Apple Pie For All Tables

Nothing says you care like a pie!

When asked to bring a dessert for Thanksgiving (or other holiday party situation) my first thought it is not pumpkin pie. I respect pumpkin pie's place on the menu, but acknowledge it is up to the host to serve it or not. Inevitably there will be a taste comparison, and possible pie flinging. 2 pumpkin pies are not as welcome as 1 pumpkin pie and 1 apple pie. Apples are convientally avalible year round at fruit stands and grocery stores. Go granny smith (a texture that holds up to heat), maybe with some mackintosh thrown in for sweetness. You can play around with other apples, but I stick to those 2 varieties.

Apple Pie

2 1/2 cups flour (I use 1 1/2 cups unbleached white + 1 cup whole wheat)
1 pinch of salt
1 big pinch of sugar
1 cup chilled butter, cut into 1/4 inch cubes
1/4 - 1/2 cup ice cold water
1 tsp apple cider vinegar

2 1/2 lbs apples, peeled, quartered, cored, sliced 1/8" thick
1/2 cup sugar, or more
1/2 tsp cinnamon
1 tsp fresh ginger
1 tsp vanilla extract
1 tsp scotch or bourbon (subsitute 1 tsp lemon juice)

flour for rolling
1 tblsp butter
demura sugar for sprinkling

Place the first 3 ingredients in a food processor with the dough blade attached if you have one. Blend for 3o seconds. I like to remove the lid and stir the sides and bottom a little. Dry ingredients don't blend evenly in the food processor. Be careful to avoid the blade if you aren't using the dough attachment. Add half of the butter cubes and blend for 45 seconds. Add the other half of the butter and pulse 10-15 times until fine crumbs begin to form.

At this point I take the lid off and rake my fingers through the mixture to find rogue cubes of butter. I rub the butter between my fingers blending into the flour. Again, watch out for the blade. Sprinkle the vinegar and 1/4 cup of ice water over the mixture. Put the lid back on and pulse 4 times. Remove the lid again. Grab a pinch of the dough, if it sticks together in a dry clump then its ready. If not put the lid back on and sprinkle water as you pulse the dough. Try not to pulse it more than 6 or so times. Extra pulsing makes the dough tough.

When the dough is ready, dump on to a clean counter top. Push together to form a ball, knead with the heel of your palm twice (only!) to combine. Wrap the ball of dough in wax paper, and shape to form a disc. Chill for at least 1 1/2 hours, but dough can keep over night. You could also freeze the dough disc in a ziplock bag for up to 4 months.

Seems like an excessive amount of steps, but crust is a simple item that requires care, and ultimately practice. Certainly store bought crust is an acceptable alternative, but where is the glory?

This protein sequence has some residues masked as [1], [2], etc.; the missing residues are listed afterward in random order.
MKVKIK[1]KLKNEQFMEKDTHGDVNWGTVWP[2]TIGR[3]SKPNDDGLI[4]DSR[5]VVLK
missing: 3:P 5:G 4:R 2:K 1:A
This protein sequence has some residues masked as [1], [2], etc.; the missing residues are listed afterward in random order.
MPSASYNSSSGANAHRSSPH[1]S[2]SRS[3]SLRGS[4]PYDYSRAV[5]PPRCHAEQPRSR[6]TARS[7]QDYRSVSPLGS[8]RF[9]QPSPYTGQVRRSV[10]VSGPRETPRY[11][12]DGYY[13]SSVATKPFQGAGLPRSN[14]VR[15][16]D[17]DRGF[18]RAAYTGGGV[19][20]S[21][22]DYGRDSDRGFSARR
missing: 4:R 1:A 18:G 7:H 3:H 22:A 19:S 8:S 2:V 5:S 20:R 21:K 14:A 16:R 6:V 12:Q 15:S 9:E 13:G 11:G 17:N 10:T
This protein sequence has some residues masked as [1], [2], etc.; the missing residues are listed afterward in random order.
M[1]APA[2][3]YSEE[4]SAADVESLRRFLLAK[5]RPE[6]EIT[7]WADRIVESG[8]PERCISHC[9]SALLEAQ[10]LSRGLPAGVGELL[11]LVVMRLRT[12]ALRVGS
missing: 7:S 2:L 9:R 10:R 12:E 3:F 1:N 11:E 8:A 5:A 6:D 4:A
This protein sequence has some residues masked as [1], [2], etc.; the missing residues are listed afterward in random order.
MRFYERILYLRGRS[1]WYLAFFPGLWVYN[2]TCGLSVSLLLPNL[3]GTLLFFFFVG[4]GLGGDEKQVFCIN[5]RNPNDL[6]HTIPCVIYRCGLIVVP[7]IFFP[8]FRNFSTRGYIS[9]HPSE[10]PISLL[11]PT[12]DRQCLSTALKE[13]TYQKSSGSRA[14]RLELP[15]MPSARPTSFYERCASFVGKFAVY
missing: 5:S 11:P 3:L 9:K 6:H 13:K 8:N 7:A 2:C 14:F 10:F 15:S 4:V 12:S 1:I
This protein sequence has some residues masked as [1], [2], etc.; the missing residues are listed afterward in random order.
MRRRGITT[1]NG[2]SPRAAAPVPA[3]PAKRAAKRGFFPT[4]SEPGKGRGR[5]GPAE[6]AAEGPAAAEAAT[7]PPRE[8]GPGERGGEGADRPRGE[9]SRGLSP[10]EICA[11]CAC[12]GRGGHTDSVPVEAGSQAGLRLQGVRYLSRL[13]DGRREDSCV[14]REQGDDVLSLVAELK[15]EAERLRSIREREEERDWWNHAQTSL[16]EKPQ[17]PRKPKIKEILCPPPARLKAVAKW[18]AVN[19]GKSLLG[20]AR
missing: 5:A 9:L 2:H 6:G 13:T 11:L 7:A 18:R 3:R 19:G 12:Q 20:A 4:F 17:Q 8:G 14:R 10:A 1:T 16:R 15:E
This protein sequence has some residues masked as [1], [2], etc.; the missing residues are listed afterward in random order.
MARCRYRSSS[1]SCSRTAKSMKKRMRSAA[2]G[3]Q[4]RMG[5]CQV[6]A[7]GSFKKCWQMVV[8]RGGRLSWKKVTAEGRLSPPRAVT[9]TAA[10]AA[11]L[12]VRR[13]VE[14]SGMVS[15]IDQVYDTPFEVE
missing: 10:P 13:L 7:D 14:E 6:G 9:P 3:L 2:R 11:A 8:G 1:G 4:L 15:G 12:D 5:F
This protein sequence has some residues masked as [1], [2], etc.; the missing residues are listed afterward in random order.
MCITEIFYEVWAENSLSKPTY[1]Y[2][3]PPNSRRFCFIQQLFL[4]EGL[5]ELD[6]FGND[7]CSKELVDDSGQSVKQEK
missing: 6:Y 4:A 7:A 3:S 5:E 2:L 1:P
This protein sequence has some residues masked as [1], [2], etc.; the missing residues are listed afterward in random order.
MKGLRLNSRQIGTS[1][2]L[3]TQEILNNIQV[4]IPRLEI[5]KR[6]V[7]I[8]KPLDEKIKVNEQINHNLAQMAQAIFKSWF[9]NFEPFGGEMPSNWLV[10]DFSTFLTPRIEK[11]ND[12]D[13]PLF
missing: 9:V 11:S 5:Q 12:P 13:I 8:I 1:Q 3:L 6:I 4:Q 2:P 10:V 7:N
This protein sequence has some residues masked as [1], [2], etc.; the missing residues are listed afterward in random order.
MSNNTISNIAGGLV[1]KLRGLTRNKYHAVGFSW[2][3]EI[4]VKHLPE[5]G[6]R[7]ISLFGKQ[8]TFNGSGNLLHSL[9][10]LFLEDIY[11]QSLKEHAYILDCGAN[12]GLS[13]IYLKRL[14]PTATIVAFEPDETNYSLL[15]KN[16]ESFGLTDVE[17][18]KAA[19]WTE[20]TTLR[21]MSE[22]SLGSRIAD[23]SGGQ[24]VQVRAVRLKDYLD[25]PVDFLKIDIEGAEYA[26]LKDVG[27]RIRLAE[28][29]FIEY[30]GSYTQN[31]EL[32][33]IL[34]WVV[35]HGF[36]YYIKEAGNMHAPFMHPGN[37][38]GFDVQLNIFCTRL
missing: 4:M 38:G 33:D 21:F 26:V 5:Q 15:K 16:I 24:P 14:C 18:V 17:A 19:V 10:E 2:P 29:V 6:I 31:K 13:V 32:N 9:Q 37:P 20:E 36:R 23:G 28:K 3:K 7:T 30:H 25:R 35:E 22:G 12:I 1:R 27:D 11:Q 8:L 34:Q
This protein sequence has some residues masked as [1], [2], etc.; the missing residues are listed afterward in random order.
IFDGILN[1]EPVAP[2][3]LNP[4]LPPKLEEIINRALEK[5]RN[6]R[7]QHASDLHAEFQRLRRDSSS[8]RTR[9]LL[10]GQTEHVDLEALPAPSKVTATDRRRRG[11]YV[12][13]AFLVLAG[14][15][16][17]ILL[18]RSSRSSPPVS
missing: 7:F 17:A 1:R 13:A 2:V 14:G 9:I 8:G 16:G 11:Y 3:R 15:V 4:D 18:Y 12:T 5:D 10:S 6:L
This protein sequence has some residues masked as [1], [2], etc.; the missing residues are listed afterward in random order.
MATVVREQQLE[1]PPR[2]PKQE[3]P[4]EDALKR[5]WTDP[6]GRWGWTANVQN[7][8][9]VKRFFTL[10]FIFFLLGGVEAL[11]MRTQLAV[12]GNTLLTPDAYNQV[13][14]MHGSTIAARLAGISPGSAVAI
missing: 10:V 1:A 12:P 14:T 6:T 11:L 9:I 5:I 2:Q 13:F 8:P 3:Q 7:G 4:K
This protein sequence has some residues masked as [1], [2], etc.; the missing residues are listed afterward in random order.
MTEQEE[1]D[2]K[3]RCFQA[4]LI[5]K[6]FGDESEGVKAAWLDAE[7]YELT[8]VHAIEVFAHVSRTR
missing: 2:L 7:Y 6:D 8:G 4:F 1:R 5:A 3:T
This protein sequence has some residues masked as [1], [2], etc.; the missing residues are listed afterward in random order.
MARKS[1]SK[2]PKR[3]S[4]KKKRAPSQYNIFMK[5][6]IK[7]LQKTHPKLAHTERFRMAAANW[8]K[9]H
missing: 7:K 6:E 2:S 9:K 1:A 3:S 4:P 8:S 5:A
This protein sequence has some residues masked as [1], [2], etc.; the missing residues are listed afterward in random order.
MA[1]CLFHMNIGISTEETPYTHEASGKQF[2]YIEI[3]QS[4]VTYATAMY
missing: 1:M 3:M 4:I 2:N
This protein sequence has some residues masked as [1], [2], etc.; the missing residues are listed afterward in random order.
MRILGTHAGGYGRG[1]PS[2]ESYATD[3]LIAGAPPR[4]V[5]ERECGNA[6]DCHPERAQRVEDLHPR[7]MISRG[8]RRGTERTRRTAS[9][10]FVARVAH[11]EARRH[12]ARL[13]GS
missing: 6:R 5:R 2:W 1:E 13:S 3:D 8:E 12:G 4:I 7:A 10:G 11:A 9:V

On to filling. Mix apples, sugar, cinnamon, ginger, vanilla, and bourbon in a bowl. Let rest for 30 minutes. Try an apple slice for flavor, and add sugar to taste.

Bring the chilled crust to a clean, smooth surface for rolling. Unwrap the disc of dough and set aside. Smooth out the used piece of waxed paper, and place next to a second piece of waxed paper, overlapping by an inch or so. Sprinkle flour generously over the wax paper. Place the dough disc in the center, and flour the top along with the rolling pin. Roll a few times aiming to form a circle, and turn the dough and wax paper 1/4 circle. Continue rolling and turning until dough is 1/8 inch, or less, thin. If your dough starts to crack wildly at the edges, push it back together, spreading some flour on top. Keep rolling you are almost there.

Preheat oven to 350 degrees.

Take a 9-inch pie plate and place upside down in the middle of the rolled dough. Place one hand under the bottom of the waxed paper and one hand on top of the pie plate. Pressing both together flip quickly so waxed paper rests on top of the plate. Gentley maneuver the dough into the plate, pressing lightly. Peel the waxed paper off. Sometimes I find I have to lightly shake the paper to get it free. Pile the apple filling on top of the plate. Dot the apple filling with slices of butter. Cut the excess dough hanging off the plate with a knife. Leave the excess dough flat on the counter, and use to cut shapes out with a cookie cutter or circles with the rim of a glass. Place on top of the pie, overlapping the shapes a small amount but leaving some apples exposed. Crimp the outer edge of the dough with either your fingers or a fork to form the crust edge. Sprinkle the crust with demura sugar.

Bake in the center of oven for 50-70 minutes. Start checking the pie after 35 minutes to see if the crust is browned. Once the crust edge is golden, often before the pie is done, cover with foil strips to prevent further browning. The pie is ready when the filling bubbles in many spots. Let cool for an hour, and certainly eat with ice cream.


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